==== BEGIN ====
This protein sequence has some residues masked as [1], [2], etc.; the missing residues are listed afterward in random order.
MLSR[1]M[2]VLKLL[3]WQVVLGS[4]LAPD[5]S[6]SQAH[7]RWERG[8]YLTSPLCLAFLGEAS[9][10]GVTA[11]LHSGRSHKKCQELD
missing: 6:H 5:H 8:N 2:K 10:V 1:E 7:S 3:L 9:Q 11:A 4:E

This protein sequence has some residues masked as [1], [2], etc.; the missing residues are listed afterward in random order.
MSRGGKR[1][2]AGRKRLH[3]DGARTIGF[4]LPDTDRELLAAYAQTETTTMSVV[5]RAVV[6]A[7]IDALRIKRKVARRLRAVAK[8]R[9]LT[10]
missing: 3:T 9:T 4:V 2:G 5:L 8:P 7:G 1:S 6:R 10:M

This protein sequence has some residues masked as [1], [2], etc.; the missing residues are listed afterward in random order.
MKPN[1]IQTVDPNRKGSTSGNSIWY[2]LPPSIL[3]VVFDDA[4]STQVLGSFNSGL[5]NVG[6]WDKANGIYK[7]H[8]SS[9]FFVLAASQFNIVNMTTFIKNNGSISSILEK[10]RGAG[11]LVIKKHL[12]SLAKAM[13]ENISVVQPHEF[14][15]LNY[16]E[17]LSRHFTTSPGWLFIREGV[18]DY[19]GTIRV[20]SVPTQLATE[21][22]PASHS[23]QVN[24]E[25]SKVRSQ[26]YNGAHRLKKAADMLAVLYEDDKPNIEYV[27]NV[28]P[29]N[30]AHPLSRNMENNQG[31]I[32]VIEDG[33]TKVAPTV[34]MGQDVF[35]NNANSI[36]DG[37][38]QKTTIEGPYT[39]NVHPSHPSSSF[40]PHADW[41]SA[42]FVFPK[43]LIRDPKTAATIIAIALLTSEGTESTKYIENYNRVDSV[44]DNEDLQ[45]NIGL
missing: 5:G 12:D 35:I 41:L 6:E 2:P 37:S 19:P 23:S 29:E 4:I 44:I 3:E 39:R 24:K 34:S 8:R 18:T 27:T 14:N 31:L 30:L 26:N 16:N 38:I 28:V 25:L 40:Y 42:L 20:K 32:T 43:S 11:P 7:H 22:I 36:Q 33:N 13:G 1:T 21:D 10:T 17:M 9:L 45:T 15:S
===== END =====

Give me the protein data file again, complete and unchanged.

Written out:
This protein sequence has some residues masked as [1], [2], etc.; the missing residues are listed afterward in random order.
MLSR[1]M[2]VLKLL[3]WQVVLGS[4]LAPD[5]S[6]SQAH[7]RWERG[8]YLTSPLCLAFLGEAS[9][10]GVTA[11]LHSGRSHKKCQELD
missing: 6:H 5:H 8:N 2:K 10:V 1:E 7:S 3:L 9:Q 11:A 4:E

This protein sequence has some residues masked as [1], [2], etc.; the missing residues are listed afterward in random order.
MSRGGKR[1][2]AGRKRLH[3]DGARTIGF[4]LPDTDRELLAAYAQTETTTMSVV[5]RAVV[6]A[7]IDALRIKRKVARRLRAVAK[8]R[9]LT[10]
missing: 3:T 9:T 4:V 2:G 5:L 8:P 7:G 1:S 6:R 10:M

This protein sequence has some residues masked as [1], [2], etc.; the missing residues are listed afterward in random order.
MKPN[1]IQTVDPNRKGSTSGNSIWY[2]LPPSIL[3]VVFDDA[4]STQVLGSFNSGL[5]NVG[6]WDKANGIYK[7]H[8]SS[9]FFVLAASQFNIVNMTTFIKNNGSISSILEK[10]RGAG[11]LVIKKHL[12]SLAKAM[13]ENISVVQPHEF[14][15]LNY[16]E[17]LSRHFTTSPGWLFIREGV[18]DY[19]GTIRV[20]SVPTQLATE[21][22]PASHS[23]QVN[24]E[25]SKVRSQ[26]YNGAHRLKKAADMLAVLYEDDKPNIEYV[27]NV[28]P[29]N[30]AHPLSRNMENNQG[31]I[32]VIEDG[33]TKVAPTV[34]MGQDVF[35]NNANSI[36]DG[37][38]QKTTIEGPYT[39]NVHPSHPSSSF[40]PHADW[41]SA[42]FVFPK[43]LIRDPKTAATIIAIALLTSEGTESTKYIENYNRVDSV[44]DNEDLQ[45]NIGL
missing: 5:G 12:D 35:I 41:L 6:E 2:P 37:S 19:P 23:S 29:E 4:I 44:I 3:E 39:R 24:K 34:S 8:R 18:T 27:T 14:N 31:L 30:L 26:N 16:N 38:I 28:V 25:L 40:Y 42:L 20:K 32:T 43:S 11:P 7:H 22:I 36:Q 33:N 13:G 1:T 21:D 10:T 17:M 9:L 45:T 15:S